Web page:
His first chance to actually exercise his political and engineering skills along with his logistical and motivational talents came two years later in Eagle Pass, Texas. (Between his years at Kingsville and Eagle Pass, he'd spent a couple of years in Houston trying to become a player in the liberal political scene that was emerging with the likes of Barbara Jordan and Mickey Leland. Fred's one and only foray into elective politics ended miserably, when, in 1967, he came in 13th out of 16 candidates in a special election to fill a vacancy in the Texas House of Representatives. He won just 315 votes.)

In the summer of 1968, while the rest of the country was seething with unrest over Vietnam and civil rights following the assassinations of Martin Luther King and Robert Kennedy, Eagle Pass was a sleepy border town along the Rio Grande in which the Anglo power structure generally ignored the needs of the Mexican-Americans living along the unpaved streets and open sewers on the south side of town. Fred Cuny, age 23, saw a chance, like Harold Hill in The Music Man, to descend upon a town, stir up the local population, improve their lives and fall in love with a local girl. He wasn't selling brass bands and phony music lessons. Rather, he had the imprimatur of Lyndon Johnson's Great Society in the form of the Model Cities Program. As the "coordinator of community resources," it was Cuny's first hands-on chance at organizing and motivating people to take matters into their own hands.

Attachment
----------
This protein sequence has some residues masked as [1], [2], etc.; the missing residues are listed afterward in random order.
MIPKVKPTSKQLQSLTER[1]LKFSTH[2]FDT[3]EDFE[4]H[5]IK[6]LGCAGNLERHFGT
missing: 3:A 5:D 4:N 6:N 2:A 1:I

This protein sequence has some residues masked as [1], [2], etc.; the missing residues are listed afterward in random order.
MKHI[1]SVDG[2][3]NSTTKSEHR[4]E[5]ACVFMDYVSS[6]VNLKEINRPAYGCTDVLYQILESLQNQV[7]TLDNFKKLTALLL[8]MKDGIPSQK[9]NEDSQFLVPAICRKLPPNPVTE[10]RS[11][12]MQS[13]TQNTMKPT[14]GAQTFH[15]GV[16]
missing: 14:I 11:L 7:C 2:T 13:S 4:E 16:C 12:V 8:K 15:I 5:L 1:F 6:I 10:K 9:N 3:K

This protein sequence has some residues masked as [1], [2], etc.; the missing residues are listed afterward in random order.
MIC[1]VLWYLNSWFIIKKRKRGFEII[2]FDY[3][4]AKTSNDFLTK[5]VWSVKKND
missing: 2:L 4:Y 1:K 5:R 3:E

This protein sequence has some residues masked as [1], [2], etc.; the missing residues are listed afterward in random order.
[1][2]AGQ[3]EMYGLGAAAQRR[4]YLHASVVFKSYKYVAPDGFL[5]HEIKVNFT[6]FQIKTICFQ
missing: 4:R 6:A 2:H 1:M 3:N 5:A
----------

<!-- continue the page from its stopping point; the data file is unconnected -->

People in Eagle Pass still recall Fred going around to community groups asking them why they put up with open sewers and unpaved streets. "The reason your kids are always sick," he would tell them, "is because of the insects that live in the stagnant water by the side of the road. Pave the streets, put in a sewer system, and your kids won't be going to the doctor all the time." Backed up with federal money to get the job done, Fred talked Chicano leaders into - for the first time in their lives - approaching city hall with demands. In patterns that would be repeated over and over again, in Central America, in Africa, in Asia, Fred made sure the local people knew they were the ones who were making the choices. He may have used his engineering skills and insights to guide them in the right direction; he may have suggested an approach to take, but when the city council of Eagle Pass convened it was their fellow citizens - not Fred Cuny - who were making the demands.

By the time the Model Cities money ran out - long after Fred Cuny left town for other adventures - every street was paved, every house had indoor plumbing and sewer connections, there were two new elementary schools, four neighborhood centers and a community hall. It would become Fred's domestic legacy ... and his launching pad to Biafra, Bangladesh and beyond.